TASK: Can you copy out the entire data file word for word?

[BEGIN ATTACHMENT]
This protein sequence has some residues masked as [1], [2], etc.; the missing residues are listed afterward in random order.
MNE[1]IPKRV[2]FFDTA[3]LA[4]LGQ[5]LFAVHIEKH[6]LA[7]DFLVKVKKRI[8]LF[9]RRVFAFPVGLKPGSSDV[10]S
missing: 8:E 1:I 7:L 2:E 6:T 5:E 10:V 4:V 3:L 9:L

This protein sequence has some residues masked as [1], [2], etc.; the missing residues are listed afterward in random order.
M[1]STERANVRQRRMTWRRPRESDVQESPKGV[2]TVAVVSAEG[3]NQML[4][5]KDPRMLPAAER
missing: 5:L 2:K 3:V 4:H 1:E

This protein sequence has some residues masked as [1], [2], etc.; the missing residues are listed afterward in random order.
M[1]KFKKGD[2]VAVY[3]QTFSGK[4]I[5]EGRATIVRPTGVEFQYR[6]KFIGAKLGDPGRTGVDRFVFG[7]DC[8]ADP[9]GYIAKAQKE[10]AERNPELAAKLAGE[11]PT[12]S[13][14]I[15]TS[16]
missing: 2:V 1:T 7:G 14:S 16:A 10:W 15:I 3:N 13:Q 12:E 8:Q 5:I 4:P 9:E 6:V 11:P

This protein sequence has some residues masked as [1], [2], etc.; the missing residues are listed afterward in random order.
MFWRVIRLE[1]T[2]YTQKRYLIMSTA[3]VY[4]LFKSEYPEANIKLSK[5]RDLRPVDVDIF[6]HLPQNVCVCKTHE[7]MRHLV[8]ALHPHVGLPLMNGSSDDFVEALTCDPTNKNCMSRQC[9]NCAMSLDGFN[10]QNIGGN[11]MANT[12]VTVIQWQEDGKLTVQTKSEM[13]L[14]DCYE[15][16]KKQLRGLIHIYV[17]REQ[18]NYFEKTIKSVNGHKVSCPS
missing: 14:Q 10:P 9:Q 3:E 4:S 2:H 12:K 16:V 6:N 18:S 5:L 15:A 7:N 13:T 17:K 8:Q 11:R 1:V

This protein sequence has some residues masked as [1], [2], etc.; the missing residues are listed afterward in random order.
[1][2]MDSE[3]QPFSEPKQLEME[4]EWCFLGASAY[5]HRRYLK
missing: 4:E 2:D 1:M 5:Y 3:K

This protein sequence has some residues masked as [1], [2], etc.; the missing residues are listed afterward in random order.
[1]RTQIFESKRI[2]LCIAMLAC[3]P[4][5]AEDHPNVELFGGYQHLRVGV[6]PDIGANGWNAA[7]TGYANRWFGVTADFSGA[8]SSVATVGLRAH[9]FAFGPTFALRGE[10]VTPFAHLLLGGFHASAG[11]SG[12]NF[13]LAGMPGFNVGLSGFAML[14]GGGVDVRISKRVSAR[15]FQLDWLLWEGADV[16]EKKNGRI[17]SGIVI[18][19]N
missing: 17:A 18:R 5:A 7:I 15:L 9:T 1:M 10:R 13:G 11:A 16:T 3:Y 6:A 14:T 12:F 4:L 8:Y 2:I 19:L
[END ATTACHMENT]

This protein sequence has some residues masked as [1], [2], etc.; the missing residues are listed afterward in random order.
MNE[1]IPKRV[2]FFDTA[3]LA[4]LGQ[5]LFAVHIEKH[6]LA[7]DFLVKVKKRI[8]LF[9]RRVFAFPVGLKPGSSDV[10]S
missing: 8:E 1:I 7:L 2:E 6:T 5:E 10:V 4:V 3:L 9:L

This protein sequence has some residues masked as [1], [2], etc.; the missing residues are listed afterward in random order.
M[1]STERANVRQRRMTWRRPRESDVQESPKGV[2]TVAVVSAEG[3]NQML[4][5]KDPRMLPAAER
missing: 5:L 2:K 3:V 4:H 1:E

This protein sequence has some residues masked as [1], [2], etc.; the missing residues are listed afterward in random order.
M[1]KFKKGD[2]VAVY[3]QTFSGK[4]I[5]EGRATIVRPTGVEFQYR[6]KFIGAKLGDPGRTGVDRFVFG[7]DC[8]ADP[9]GYIAKAQKE[10]AERNPELAAKLAGE[11]PT[12]S[13][14]I[15]TS[16]
missing: 2:V 1:T 7:G 14:S 16:A 10:W 15:I 3:N 13:Q 12:E 8:Q 5:I 4:P 9:E 6:V 11:P

This protein sequence has some residues masked as [1], [2], etc.; the missing residues are listed afterward in random order.
MFWRVIRLE[1]T[2]YTQKRYLIMSTA[3]VY[4]LFKSEYPEANIKLSK[5]RDLRPVDVDIF[6]HLPQNVCVCKTHE[7]MRHLV[8]ALHPHVGLPLMNGSSDDFVEALTCDPTNKNCMSRQC[9]NCAMSLDGFN[10]QNIGGN[11]MANT[12]VTVIQWQEDGKLTVQTKSEM[13]L[14]DCYE[15][16]KKQLRGLIHIYV[17]REQ[18]NYFEKTIKSVNGHKVSCPS
missing: 14:Q 10:P 9:Q 3:E 4:S 2:H 12:K 16:V 6:N 18:S 5:L 15:A 7:N 13:T 17:K 8:Q 11:R 1:V

This protein sequence has some residues masked as [1], [2], etc.; the missing residues are listed afterward in random order.
[1][2]MDSE[3]QPFSEPKQLEME[4]EWCFLGASAY[5]HRRYLK
missing: 4:E 2:D 1:M 5:Y 3:K

This protein sequence has some residues masked as [1], [2], etc.; the missing residues are listed afterward in random order.
[1]RTQIFESKRI[2]LCIAMLAC[3]P[4][5]AEDHPNVELFGGYQHLRVGV[6]PDIGANGWNAA[7]TGYANRWFGVTADFSGA[8]SSVATVGLRAH[9]FAFGPTFALRGE[10]VTPFAHLLLGGFHASAG[11]SG[12]NF[13]LAGMPGFNVGLSGFAML[14]GGGVDVRISKRVSAR[15]FQLDWLLWEGADV[16]EKKNGRI[17]SGIVI[18][19]N
missing: 17:A 18:R 5:A 7:I 15:L 9:T 1:M 10:R 13:G 11:A 16:T 3:Y 6:A 14:T 12:F 4:L 8:Y 2:I 19:L